The government-funded services Sorted and MoneyTalks can help with budgeting or other financial guidance. Sorted can help with offers tips, guides and tools support online or you can email them at [email protected].

Read more information on the Sorted website »

View helpful videos on the Sorted YouTube channel »

You can also talk to financial mentors at MoneyTalks. Call 0800 345 123, text 4029 or email [email protected].

Protection for renters and tenants

If you don’t have somewhere safe to stay, or have been temporarily displaced from your home due to COVID-19, please call the Temporary Accommodation Service on  0508 754 163. This call centre is available 24 hours a day, 7 days a week.

If you are renting and are struggling to pay your rent, you may be eligible for support to help you stay in your rental property. Help could include a 6-month freeze on residential rent increases and increased protection from having your tenancy ended.

It is important tenants do not face the prospect of homelessness during this challenging time. This will also enable families and individuals to self-isolate, to stay home and maintain physical distancing, and support everyone’s public health.

The Ministry of Housing and Urban Development has more information

Mortgage repayment deferral scheme

New Zealand’s retail banks are offering to defer repayments for all residential mortgages for up to 6 months for customers financially affected by COVID-19.

If you get a mortgage repayment deferral from your bank you will not need to make principal and interest payments on your loan for up to 6 months. This package is in addition to what banks are already doing individually to help affected customers.

Key details of this scheme:

It is important to know that interest on these loans will still increase, and deferred interest will be added to the principal amount of the loan. Banks will assess the suitability for each customer who is asking for a deferral. Banks will have different approaches to how they manage the process for customers to opt into a mortgage deferral. Those details, including eligibility criteria, will be available on bank websites. Customers should contact their bank for further details or queries about the scheme.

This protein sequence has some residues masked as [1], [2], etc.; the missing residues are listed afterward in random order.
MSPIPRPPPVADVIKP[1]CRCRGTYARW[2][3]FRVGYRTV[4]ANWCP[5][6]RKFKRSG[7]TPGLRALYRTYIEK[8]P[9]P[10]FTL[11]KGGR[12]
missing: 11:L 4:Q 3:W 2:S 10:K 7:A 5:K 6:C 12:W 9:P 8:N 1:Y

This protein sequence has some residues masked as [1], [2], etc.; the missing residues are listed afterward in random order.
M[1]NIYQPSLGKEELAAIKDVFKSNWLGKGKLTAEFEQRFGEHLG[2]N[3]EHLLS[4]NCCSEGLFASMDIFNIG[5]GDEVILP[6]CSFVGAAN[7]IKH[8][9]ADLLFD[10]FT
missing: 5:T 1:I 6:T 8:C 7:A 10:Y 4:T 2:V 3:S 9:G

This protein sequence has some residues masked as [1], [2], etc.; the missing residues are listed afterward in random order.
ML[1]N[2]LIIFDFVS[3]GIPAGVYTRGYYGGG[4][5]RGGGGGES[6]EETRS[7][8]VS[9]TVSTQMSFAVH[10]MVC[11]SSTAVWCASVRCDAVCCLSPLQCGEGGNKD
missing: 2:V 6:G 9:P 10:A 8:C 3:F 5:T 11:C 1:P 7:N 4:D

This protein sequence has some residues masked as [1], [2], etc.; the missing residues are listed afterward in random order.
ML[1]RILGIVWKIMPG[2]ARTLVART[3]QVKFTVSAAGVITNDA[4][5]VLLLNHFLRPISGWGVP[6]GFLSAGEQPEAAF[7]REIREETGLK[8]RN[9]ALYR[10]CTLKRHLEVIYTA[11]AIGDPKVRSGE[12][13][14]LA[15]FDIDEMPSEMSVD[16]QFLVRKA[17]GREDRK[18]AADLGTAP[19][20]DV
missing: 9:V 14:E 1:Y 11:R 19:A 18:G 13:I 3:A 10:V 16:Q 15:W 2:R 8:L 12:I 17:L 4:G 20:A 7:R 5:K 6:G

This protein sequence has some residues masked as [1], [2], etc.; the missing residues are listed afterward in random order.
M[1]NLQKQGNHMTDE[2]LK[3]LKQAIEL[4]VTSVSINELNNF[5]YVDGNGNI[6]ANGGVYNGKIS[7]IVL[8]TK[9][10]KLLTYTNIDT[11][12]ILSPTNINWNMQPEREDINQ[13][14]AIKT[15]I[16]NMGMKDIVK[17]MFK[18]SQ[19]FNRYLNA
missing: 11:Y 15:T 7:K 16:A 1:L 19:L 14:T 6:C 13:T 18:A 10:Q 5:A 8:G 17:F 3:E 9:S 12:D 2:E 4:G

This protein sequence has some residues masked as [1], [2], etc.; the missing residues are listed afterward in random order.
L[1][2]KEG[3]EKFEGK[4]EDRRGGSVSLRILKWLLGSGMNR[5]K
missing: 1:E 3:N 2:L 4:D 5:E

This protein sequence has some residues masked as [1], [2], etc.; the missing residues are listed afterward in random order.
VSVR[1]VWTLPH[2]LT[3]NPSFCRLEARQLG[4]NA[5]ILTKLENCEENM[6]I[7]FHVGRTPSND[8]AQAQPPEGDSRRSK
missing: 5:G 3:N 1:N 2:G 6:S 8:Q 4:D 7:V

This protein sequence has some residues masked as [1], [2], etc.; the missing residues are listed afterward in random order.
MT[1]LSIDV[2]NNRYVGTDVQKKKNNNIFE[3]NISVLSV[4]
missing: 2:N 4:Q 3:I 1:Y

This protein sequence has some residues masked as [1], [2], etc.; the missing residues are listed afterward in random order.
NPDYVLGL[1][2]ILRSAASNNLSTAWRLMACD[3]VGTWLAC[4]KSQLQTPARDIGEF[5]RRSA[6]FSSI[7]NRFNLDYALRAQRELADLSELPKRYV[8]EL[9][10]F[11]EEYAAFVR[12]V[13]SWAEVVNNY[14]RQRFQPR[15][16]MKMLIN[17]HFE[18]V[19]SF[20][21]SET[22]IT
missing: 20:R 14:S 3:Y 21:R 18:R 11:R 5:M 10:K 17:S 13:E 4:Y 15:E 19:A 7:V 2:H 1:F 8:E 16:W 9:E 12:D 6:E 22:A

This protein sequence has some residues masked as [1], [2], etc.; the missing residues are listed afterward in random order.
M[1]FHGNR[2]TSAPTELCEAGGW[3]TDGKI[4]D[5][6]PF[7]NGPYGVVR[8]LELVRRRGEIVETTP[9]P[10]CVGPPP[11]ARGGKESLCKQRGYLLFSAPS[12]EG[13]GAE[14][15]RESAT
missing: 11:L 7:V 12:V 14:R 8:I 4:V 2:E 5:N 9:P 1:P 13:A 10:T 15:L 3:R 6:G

Mental Wellbeing

It’s completely normal to be feeling anxious at the moment. This is a stressful time and taking care of our mental health and wellbeing is really important. Take some time to check in with yourself and check out these great free tools that are available to all New Zealanders. Reach out to your usual supports – family and whānau, friends and workmates. Share how you feel and offer support to others. 

If you feel you’re not coping, it’s important to talk with a health professional. For support with grief, anxiety, distress or mental wellbeing, you can call or text 1737 – free, anytime, 24 hours a day, 7 days a week – to talk with a trained counsellor.


For Everyone

The Mental Health Foundation of New Zealand has a page with top tips for getting through.

All Right? has lots of resources specifc to COVID-19.

 Just a Thought has a free online course with practical strategies to cope with the stress and disruption of day-to-day life during COVID-19.

Created by Sir John Kirwan, Mentemia is an app that coaches mental wellbeing.

For Young People

The Lowdown is a great site with lots of information about taking care of yourself.

SPARX is an online e-therapy tool to help young people with mild to moderate depression and anxiety.

Aroha is a clever chatbot to help teens deal with stress.

For Rural People

The Rural Support Trust is available for free, confidential chats. Call them on 0800 787 254, follow them on Facebook or fill out a contact form. They have also created a great document called ‘Feeling Down on the Farm’ it has lots of stories from local farmers about how they’ve dealt with stress, anxiety and depression.

Farmstrong has tools to help you work on your mental and physical wellbeing.

Join the ‘Whatever with Wiggy’ Facebook group and have a digital catch up with other rural people around the country.

For Parents

Sparklers has tools and activities to help you talk to kids about managing emotions.

For our Maori Community

Te Hauora Runanga O Wairarapa are an essential service and are still operating remotely, you can access counselling, addiction and crisis services over the phone on 0800 666 744.

For our Pasifika Community

Aunty Dee is a free online tool to help you work through problems.

Official Sources of Information

If you can’t get essentials like food or medicine and don’t have a family member or friend that can help, you can call the Wairarapa COVID-19 Helpline on 0800 239 247.

Latest updates:

Mental Wellbeing:

Financial support:

Ministry of Health:

Ministry of Education:

Wellington Regional Emergency Management Office WREMO:

Wairarapa COVID-19 Updates page:

  • Was this Page Helpful ?
  • YesNo